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Document Type:Latin Dissertation
Language of Document:English
Record Number:55561
Doc. No:TL25515
Call number:‭3181222‬
Main Entry:Rachel Denise Wells
Title & Author:Depression and adherence to continuous positive airway pressure treatment for obstructive sleep apneaRachel Denise Wells
College:Washington University in St. Louis
Date:2005
Degree:Ph.D.
student score:2005
Page No:120
Abstract:Obstructive sleep apnea (OSA) is characterized by repetitive interruptions in respiration during sleep, which causes excessive daytime sleepiness (Bassiri & Guilleminault, 2000). Nasal continuous positive airway pressure (CPAP) is a highly effective treatment for OSA (American Thoracic Society, 1995). The most common reason for lack of patient benefit from CPAP is low adherence (Kryger, 2000). OSA severity and patient demographics have been inconsistent predictors of CPAP adherence. Research examining the association between psychological variables and CPAP adherence has produced equivocal findings. It is possible that depression may account for some of the low adherence to CPAP. There is an increased prevalence rate of depression in patients with OSA (e.g., Kaplan, 1992) and several symptoms of depression could interfere with adherence to CPAP, including fatigue, poor concentration, hopelessness, cognitive distortions, and increased sensitivity to side effects. Although the effect of depression on adherence to CPAP therapy has been examined (Edinger, Carwile, Mikller, Hope & Mayti, 1994; Sandberg, Franklin, Bucht, Eriksson, & Gustafson, 2001; Stepnowsky, Bardwell, Moore, Ancoli-Israel, & Dimsdale, 2002) each of these studies has serious methodological limitations. In the present study, it was predicted that increased depressive symptoms would be associated with reduced adherence to CPAP and greater functional impairment, after controlling for the severity of OSA. The results show that depressive symptoms were not associated with CPAP adherence. This finding is inconsistent with previous research in several medical populations showing that depression predicts reduced adherence. Further research is needed to determine predictors of reduced adherence to CPAP therapy. Depressive symptoms were associated with self-reported sleep-related problems.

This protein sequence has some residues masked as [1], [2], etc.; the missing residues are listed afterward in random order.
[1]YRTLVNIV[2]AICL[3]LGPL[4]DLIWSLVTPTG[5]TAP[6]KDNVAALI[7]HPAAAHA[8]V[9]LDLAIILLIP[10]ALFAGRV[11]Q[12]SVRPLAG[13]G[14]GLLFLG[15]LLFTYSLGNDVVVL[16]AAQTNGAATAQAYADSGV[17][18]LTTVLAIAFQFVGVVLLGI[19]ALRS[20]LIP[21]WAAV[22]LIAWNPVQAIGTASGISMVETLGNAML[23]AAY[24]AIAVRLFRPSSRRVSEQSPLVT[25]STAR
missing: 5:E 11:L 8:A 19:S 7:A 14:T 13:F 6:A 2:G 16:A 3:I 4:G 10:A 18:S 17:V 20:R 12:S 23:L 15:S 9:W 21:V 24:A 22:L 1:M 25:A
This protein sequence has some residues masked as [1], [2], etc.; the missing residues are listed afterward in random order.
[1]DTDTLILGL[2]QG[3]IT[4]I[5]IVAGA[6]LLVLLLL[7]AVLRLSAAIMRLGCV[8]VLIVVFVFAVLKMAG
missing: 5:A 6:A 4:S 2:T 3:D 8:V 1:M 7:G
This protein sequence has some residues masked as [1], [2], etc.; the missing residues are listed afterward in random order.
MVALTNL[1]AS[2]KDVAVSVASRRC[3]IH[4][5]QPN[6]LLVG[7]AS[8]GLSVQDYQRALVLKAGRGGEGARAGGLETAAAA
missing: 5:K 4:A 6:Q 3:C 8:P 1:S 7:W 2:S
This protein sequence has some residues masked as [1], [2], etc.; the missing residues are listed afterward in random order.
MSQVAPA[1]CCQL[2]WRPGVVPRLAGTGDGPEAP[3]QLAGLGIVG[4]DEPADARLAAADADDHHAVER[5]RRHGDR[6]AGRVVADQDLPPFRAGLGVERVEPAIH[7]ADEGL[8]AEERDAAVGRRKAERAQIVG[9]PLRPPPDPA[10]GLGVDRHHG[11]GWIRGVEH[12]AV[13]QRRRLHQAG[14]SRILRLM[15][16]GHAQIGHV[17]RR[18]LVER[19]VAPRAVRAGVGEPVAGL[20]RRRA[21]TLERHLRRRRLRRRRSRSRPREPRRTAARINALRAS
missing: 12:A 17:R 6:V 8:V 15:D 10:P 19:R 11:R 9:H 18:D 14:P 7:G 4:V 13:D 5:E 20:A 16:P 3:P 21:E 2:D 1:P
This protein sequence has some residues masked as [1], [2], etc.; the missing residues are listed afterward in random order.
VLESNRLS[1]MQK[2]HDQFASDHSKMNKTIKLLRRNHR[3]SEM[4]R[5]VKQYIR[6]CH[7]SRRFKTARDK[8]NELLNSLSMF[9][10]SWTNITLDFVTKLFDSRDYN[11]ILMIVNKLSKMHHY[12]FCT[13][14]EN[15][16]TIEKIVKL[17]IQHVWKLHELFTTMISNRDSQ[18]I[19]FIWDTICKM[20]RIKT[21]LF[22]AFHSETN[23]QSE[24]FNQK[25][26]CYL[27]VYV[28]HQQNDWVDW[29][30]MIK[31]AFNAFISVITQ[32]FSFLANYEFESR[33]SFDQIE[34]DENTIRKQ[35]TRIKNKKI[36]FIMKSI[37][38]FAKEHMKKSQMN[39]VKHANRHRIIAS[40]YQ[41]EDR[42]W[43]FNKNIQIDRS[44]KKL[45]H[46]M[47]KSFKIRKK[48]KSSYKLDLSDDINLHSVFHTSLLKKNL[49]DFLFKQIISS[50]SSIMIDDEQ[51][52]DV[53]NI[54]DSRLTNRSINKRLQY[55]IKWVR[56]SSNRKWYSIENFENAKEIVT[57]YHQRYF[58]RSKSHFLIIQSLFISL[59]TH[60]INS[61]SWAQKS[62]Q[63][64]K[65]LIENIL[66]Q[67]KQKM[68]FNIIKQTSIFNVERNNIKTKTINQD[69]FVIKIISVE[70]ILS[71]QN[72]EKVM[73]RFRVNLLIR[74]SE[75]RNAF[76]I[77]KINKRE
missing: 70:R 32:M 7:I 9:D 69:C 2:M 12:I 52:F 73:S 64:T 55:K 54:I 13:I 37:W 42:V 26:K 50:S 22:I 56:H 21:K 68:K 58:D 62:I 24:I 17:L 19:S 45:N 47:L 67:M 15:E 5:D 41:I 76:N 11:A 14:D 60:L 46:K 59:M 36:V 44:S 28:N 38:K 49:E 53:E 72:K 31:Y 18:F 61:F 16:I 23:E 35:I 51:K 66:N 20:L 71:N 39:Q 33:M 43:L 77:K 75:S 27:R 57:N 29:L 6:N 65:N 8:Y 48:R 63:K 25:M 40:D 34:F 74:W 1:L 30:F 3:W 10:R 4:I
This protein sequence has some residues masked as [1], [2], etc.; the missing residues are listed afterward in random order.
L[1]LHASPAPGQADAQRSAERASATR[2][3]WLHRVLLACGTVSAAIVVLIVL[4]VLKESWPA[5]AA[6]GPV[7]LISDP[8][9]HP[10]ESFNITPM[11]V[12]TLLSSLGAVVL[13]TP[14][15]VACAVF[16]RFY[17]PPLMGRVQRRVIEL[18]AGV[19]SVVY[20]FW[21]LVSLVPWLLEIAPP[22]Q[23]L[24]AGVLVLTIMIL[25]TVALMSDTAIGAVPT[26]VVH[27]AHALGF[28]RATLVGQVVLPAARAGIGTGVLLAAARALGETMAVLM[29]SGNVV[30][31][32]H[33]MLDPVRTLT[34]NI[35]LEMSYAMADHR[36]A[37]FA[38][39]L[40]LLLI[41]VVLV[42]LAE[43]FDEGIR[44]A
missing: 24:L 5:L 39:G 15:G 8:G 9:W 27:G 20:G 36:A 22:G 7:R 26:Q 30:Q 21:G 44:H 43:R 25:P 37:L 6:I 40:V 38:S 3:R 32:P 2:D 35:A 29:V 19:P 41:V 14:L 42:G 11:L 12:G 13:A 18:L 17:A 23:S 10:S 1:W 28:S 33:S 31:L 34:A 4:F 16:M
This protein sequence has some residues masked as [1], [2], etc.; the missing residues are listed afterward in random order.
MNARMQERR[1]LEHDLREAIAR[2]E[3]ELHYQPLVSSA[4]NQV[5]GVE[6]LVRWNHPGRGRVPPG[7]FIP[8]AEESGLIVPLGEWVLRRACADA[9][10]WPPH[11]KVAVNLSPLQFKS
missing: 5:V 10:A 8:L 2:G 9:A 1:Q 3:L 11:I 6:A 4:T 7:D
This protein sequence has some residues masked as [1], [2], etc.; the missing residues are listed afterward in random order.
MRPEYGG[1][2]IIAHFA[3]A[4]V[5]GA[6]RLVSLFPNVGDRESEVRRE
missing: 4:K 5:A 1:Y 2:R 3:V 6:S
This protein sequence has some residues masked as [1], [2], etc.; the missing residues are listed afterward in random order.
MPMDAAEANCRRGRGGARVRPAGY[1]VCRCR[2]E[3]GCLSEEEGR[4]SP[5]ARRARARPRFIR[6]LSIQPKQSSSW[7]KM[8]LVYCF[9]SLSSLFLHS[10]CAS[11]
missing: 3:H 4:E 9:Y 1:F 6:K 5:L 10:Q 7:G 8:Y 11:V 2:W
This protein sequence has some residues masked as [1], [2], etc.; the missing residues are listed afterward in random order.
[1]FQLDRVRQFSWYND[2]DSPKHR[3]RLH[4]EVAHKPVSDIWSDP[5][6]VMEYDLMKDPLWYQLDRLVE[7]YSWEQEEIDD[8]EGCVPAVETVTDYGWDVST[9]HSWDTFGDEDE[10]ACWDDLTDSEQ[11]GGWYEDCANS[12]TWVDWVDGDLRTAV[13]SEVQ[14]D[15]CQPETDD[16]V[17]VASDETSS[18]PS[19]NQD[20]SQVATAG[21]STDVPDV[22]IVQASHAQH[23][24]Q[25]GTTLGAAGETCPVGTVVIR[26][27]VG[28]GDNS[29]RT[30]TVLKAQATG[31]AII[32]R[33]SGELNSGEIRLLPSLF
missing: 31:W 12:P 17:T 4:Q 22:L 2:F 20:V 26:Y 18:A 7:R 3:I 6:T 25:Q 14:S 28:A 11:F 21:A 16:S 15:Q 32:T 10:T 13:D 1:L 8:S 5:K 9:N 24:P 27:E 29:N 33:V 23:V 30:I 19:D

Subject:Psychology; Continuous positive airway pressure; Depression; Obstructive sleep apnea; Psychotherapy; Physiological psychology; 0989:Physiological psychology; 0622:Psychotherapy
Added Entry:D. C. White, Robert
Added Entry:Washington University in St. Louis